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Title: Target site DNA recognition by Tn3 and Sin resolvases
Author: Holt, Stephanie Elspeth
ISNI:       0000 0004 5353 7434
Awarding Body: University of Glasgow
Current Institution: University of Glasgow
Date of Award: 2014
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This work examined the DNA-recognition and synapsis capabilities of Sin and Tn3 resolvases, by alteration of regions of the protein to determine their significance for resolvase function. The importance of the E-helix (an -helical structure in the centre of the resolvase, connecting the catalytic domain and DNA-binding domain of the protein) of Sin recombinase, for DNA recognition at the centre of res site I, and for the formation of a synaptic tetramer was investigated. It was observed that swapping of the E-helix ‘arm’ region from Sin residues to the equivalent residues from Tn3 resolvase abolished formation of the synapse. Truncated variants of Sin with the catalytic domain removed, termed ‘tadpoles’, were compared with a full-length activated mutant of Sin (Q115R) to determine the importance of the E-helices in formation of the synapse. From the ‘tadpole’ constructs, it was determined that the E-helix region between residues 109 and 124 is required for the formation of synaptic complexes, as deletion of this region was observed to abolish formation of the complex in vitro. Structure-guided single-residue mutations in this region of the E-helix further demonstrated that residues L112, I116 and M119, which are located on the flat hydrophobic interface between the E-helices of the Sin subunits in the synaptic tetramer complex, have a key role in the formation of this complex. Mutation of any of these residues to an alanine, both in the truncated Sin variants with a wildtype background and in the full-length activated mutant Q115R blocks formation of this complex. The truncated versions of Sin support the hypothesis that a bundle of four E–helices comprises a basic synapsis-competent module. In a related project, transcription activator-like effector recombinases (TALERs), chimeric constructs were constructed with the catalytic domain of an activated variant of Tn3 resolvase (NM) fused to the DNA binding domain of a TALE protein, TALERs with different N-terminal TALE truncations were constructed. It was demonstrated that the TALER constructs were successfully targeted to designed cognate ‘T-sites’, utilising the DNA-binding specificity of the TALE domain. It was also demonstrated that some of the TALERs constructed are able to catalyse cleavage at T-sites in vitro.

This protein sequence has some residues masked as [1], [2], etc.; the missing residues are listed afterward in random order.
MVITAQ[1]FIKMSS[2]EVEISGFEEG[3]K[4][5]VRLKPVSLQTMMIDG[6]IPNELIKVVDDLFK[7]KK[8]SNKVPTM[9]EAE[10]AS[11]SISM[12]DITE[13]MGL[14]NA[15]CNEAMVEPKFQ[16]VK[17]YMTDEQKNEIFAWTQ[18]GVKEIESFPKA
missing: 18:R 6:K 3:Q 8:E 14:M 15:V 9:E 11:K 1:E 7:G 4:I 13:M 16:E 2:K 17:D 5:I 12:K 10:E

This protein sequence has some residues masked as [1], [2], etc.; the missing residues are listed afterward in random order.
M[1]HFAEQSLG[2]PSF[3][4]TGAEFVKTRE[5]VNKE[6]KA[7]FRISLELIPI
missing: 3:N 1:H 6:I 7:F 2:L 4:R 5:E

Supervisor: Not available Sponsor: Not available
Qualification Name: Thesis (Ph.D.) Qualification Level: Doctoral
EThOS ID:  DOI: Not available
Keywords: QD Chemistry ; QR Microbiology